EPA Administrator Lisa Jackson.
This story first appeared at Grist and is reproduced here as part of the Climate Desk collaboration.
It's been a bumpy road for Lisa Jackson through three and a half years as chief administrator of the Environmental Protection Agency (EPA). But the 50-year-old chemical engineer doesn't look fazed or fed up. A scientist-turned-insider who has learned that the levers of power don't always budge without a fight, she shows a little steel in her eyes as she ticks off achievements and notes setbacks. But she also lets mischief color her laugh as she acknowledges what she calls the "toxic attitude of absolute certainty" that paralyzes progress on climate and other issues.
In 2009, President Obama appointed Jackson to lead the EPA, the agency she'd worked at for 16 years before serving in New Jersey's environmental agency, where she became commissioner in 2006. Jackson took the EPA helm at a moment of high hopes for green advocates in the United States. They'd spent eight years in George Bush's wilderness; now they felt they were on the verge of passing climate legislation at home and a global carbon accord at the Copenhagen talks.
What could go wrong? Only everything.
Today progress on climate at the federal level seems less likely than ever. Certainly, Jackson can point to a passel of signal achievements: She has reinvigorated the agency, presided over a plan to double automobile fuel-efficiency standards over the next decade, established EPA's right to regulate greenhouse gases like carbon dioxide as pollutants, and placed new controls on mercury and other toxic power plant emissions.
But Jackson has also watched as the faltering economy and a partisan civil war in Congress have placed environmental issues on a low-simmering back burner—and placed EPA itself in the crosshairs of an increasingly radical conservative movement that aims to defang, defund, and ultimately destroy it. Even if it dodges that bullet, her EPA must use the narrow statutory authority of a handful of increasingly outdated laws to tackle an endlessly multiplying set of problems. Meanwhile, new laws are out of reach, and old-fashioned regulations get held hostage to competing agendas: Her agency's proposal to tighten ozone standards met sudden death at the hands of the White House that had appointed her.
Jackson has stuck to her post, despite rumors that she might resign in the wake of that ozone reversal. At the end of last week, she visited Seattle to drop in on Boeing, speak at the annual Climate Solutions breakfast, and deliver a commencement address at the University of Washington. She also took time to talk informally at an event with Grist supporters, and sat down with us for an interview.
We knew there was little chance that Jackson would go off message or make unscripted news, and we weren't going to play gotcha with her. But we did get some intriguing glimpses of the mind of the woman who's still trying to push the Obama administration's hope wagon over all those bumps.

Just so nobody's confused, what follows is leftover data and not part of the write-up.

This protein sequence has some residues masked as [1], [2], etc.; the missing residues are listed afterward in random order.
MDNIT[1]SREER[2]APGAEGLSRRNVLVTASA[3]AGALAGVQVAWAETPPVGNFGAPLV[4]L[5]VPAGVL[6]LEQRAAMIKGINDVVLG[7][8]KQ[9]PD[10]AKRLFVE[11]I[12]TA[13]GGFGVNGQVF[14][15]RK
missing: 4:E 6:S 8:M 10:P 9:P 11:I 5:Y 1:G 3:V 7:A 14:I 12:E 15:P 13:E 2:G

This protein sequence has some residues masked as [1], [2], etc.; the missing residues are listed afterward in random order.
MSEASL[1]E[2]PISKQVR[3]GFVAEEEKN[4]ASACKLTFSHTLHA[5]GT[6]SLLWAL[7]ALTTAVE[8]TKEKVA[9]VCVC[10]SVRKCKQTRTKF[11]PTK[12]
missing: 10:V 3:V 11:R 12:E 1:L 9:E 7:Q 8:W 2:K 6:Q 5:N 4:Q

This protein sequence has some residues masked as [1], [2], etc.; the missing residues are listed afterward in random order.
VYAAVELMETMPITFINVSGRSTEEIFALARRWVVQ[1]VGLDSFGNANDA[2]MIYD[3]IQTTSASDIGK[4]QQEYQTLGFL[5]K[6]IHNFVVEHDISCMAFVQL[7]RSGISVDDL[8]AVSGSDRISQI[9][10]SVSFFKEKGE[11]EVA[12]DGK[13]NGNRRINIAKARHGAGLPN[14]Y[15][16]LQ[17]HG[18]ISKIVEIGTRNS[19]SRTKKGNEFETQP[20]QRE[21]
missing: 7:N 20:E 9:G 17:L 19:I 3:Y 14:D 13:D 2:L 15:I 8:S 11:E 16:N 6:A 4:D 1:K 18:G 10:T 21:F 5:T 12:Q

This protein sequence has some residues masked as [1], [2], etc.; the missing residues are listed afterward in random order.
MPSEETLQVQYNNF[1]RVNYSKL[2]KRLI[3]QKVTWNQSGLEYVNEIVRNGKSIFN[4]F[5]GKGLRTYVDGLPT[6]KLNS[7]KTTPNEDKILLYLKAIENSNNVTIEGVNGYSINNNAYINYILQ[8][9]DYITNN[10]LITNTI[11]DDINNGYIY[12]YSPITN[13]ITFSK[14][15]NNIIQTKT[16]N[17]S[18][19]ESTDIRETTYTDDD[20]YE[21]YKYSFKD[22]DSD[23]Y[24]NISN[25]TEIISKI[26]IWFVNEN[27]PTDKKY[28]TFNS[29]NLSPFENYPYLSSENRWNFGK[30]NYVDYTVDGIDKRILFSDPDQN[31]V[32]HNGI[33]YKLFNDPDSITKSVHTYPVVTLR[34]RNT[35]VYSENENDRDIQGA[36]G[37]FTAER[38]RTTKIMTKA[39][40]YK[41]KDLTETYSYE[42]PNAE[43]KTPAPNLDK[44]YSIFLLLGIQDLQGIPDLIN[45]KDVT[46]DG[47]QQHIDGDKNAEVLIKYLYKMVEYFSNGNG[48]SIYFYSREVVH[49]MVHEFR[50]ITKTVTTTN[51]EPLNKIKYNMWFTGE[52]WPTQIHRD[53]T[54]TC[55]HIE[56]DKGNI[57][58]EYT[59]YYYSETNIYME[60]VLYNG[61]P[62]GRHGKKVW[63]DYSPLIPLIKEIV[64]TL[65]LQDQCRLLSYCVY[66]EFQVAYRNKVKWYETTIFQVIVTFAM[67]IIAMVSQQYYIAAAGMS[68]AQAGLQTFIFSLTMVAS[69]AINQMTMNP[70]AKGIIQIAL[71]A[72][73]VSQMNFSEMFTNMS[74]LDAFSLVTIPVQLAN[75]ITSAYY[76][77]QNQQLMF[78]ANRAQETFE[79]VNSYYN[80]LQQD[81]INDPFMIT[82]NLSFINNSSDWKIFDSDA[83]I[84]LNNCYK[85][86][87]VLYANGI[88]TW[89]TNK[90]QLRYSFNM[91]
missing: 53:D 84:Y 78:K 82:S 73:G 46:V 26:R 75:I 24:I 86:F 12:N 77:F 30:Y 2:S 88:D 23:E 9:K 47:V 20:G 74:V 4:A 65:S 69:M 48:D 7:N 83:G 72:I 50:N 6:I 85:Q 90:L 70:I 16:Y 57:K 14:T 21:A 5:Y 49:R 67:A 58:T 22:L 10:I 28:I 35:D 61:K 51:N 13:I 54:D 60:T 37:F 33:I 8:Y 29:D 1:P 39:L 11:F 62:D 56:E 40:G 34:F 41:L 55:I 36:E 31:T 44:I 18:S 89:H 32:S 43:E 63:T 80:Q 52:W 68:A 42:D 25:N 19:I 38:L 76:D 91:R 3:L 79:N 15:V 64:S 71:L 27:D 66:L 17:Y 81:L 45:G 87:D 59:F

Q. Right now US fossil fuel production is ramping up, and a lot of people are enthusiastic about energy independence and jobs in that industry. So national security and employment are set up to be at odds with the environment. Can we get beyond that?
A. First of all there's two sides of the energy discussion: There's production, and there's also use. America as a consumer-oriented country is seeing real choices for the first time in using less energy. That's very good for the American pocketbook. There's simply no reason why American cars can't be efficient and still be cool and be a part of what drives our economy. And if you want proof of that, look at what's happening right now in Detroit. I have conversations all the time with young people, and they're not feeling like they're losing anything by the fact that they'll be able to have choices and much more fuel-efficient cars should they choose to buy them.
The president talks about "all of the above" energy, and I think we don't realize enough how important that is. There are those who would like us to drop everything and say, time for another, a second fossil fuel boom, and the president is saying, but the future for our country is around clean energy, renewables, and getting that technology perfected and ready at a commercial scale here so we can sell it abroad. That will make our country stronger and create jobs as well. We should not put all our eggs in any one basket. And we should not, just because we have it, assume that means we should use fuels as though we have it—because energy independence requires a certain reduced demand. We saw reduction in demand for gasoline, refined oil, this year, and part of the reason is that Americans have a choice to buy cars and trucks that use less of it. And that's good for our economy. So the money can go somewhere else.
Q. So when people who are passionate about the environment hear "all of the above," they'll think of the list of things in "all of the above," and one of them's going to be coal. Is that part of the definition of "all of the above?"
A. What we've done at EPA, because we've had to from court order, and it's long overdue in my opinion, is deal with pollution from coal-fired power plants. Pollution from coal-fired power plants comes from the extraction of the coal in some cases, the burning of the coal, which gives soot and smog-forming pollution, and mercury and lead and arsenic and cadmium and acid gases and then you've got to get rid of the ash!…One form of energy has to at least be subject to the same laws as the other forms are. That's what we've been working on as far as coal. I always tell people, it's not about coal, it's about the pollution that for too long has been associated with coal.
And then coal has another pollution problem, and that's carbon pollution: It's the most carbon-intense fossil fuel. And the president invested in carbon capture and sequestration technology as part of the Recovery Act. He said all along, I'm from a coal state, so I believe that if there's going to be a future for coal it has to be one that deals with carbon pollution, with climate change. So in my opinion the problem for coal right now is entirely economic. The natural gas that this country has and is continuing to develop is cheaper right now on average. And so people who are making investment decisions are not unmindful of that—how could you expect them to be? It just happens that at the same time, these rules are coming in place that make it clear that you cannot continue to operate a 30-, 40-, or 50-year-old plant and not control the pollution that comes with it.